courtesy of smittenkitchen.com
You can tweak these in any number of ways. You can add a couple cloves of garlic, lightly crushed but still inside their skin. You can use 1/2 to 1 teaspoon dill seeds instead of the fresh dill or 1 tablespoon of pickling spice, if you prefer that flavor. You could add all or a part of one white onion, sliced paper thin (use one less cucumber to compensate for volume). You can add a bay leaf or two.Ingredients
8 larger or to 10 smaller firm, fresh (pickling) cucumbers
3 teaspoons kosher, coarse or pickling salt
1 to 2 tablespoons chopped fresh dill
1/2 cup white vinegarMethod
- Slice your cucumbers very thin — I used 1/8-inch slices here but usually go even thinner on a mandoline.
- Place them in a 1-liter or equivalent lidded jar.
- Add 3 teaspoons salt and dill, then pour in white vinegar.
- Close the jar and give it a few shakes to begin distributing the ingredients. - You’re going to find the liquid level in the jar worrisomely low as it is well below the pickle pile line, but don’t fret. Within an hour or two, the salt will draw the moisture from the cucumbers and wilt them, while the liquid becomes a perfectly balanced pickle brine.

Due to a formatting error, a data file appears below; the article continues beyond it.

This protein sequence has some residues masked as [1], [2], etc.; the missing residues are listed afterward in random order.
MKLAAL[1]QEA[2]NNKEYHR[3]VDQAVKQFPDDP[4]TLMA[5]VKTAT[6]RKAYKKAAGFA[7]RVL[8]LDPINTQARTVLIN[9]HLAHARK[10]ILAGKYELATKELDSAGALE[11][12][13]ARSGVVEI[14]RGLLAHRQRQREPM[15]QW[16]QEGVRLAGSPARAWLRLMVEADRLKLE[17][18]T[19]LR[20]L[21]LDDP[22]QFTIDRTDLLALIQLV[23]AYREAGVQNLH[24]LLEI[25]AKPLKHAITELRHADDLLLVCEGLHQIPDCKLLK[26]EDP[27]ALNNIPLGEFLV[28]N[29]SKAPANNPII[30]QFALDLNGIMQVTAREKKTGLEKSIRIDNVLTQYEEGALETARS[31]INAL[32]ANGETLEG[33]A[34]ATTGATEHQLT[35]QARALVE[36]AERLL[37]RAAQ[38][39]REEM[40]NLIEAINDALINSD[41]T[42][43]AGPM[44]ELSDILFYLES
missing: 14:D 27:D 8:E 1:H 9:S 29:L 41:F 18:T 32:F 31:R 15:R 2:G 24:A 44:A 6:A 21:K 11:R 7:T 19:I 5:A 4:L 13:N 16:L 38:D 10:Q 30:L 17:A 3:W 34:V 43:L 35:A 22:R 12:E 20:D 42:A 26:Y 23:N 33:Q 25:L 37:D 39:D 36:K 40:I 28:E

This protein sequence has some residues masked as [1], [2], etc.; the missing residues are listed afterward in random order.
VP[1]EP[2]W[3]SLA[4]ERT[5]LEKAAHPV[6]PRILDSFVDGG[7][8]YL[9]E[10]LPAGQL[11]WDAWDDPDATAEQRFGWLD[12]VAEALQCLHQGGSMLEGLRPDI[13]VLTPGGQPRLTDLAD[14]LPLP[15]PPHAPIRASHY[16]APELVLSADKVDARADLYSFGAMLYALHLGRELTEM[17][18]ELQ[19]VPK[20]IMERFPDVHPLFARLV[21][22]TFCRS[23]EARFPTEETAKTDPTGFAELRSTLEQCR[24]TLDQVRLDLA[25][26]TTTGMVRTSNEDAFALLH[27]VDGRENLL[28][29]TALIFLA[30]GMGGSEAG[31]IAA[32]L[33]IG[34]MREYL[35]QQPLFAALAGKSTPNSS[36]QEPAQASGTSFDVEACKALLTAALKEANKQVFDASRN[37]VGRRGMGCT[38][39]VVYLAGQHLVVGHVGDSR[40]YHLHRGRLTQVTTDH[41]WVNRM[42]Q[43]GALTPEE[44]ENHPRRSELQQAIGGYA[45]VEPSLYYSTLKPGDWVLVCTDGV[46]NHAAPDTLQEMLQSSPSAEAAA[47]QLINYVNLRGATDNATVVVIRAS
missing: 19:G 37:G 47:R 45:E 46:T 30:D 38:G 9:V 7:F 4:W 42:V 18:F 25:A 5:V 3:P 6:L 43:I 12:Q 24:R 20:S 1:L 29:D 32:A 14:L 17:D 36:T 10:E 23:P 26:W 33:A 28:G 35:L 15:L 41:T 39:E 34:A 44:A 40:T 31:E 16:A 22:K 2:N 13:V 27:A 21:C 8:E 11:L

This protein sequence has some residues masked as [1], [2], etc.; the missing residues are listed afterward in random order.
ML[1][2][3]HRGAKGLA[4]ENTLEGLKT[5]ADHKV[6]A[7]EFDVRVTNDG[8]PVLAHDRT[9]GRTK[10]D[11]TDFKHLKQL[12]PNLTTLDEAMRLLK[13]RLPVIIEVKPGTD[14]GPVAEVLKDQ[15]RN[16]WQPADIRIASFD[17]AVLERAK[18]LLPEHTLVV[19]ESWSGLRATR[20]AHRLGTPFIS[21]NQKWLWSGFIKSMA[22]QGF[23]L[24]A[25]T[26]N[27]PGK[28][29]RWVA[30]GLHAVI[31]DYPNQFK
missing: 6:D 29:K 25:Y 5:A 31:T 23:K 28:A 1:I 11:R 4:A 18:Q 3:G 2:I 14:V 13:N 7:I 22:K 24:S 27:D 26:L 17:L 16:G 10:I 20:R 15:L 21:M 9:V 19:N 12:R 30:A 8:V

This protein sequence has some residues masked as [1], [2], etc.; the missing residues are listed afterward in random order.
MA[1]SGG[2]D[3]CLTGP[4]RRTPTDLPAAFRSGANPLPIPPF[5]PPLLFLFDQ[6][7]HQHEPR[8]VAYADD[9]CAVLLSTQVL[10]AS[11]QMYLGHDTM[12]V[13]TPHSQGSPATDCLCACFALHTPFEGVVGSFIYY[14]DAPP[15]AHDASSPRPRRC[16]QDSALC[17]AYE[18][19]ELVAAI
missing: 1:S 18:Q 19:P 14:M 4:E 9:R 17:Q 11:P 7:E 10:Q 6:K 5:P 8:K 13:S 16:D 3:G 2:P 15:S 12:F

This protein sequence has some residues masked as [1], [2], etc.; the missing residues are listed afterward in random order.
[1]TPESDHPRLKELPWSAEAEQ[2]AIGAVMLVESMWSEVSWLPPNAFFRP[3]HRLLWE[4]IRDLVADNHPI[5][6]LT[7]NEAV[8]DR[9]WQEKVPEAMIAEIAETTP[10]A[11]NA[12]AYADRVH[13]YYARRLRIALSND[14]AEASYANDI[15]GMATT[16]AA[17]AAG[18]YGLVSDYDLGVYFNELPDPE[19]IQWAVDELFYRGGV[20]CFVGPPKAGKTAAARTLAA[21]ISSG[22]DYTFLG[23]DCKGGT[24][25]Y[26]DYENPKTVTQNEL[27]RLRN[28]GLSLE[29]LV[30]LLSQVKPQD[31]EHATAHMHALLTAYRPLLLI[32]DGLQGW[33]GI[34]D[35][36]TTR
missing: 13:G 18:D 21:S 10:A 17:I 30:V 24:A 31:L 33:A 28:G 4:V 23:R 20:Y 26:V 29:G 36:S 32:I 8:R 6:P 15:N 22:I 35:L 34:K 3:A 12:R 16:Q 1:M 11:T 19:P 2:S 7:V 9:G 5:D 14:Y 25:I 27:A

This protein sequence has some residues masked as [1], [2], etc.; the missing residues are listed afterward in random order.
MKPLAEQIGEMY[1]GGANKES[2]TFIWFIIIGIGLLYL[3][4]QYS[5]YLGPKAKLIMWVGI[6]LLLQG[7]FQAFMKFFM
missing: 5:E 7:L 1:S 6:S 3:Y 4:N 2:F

- Place jar in the refrigerator near the front, which should remind you to shake it once or twice more over the new few hours. (Or whenever you’re back at the fridge.)
- You can eat them as little as 1 to 2 hours later, but they become ideal at 6 to 8 hours. They’ll keep in the fridge, submerged in their brine, for 3 weeks, though never around here.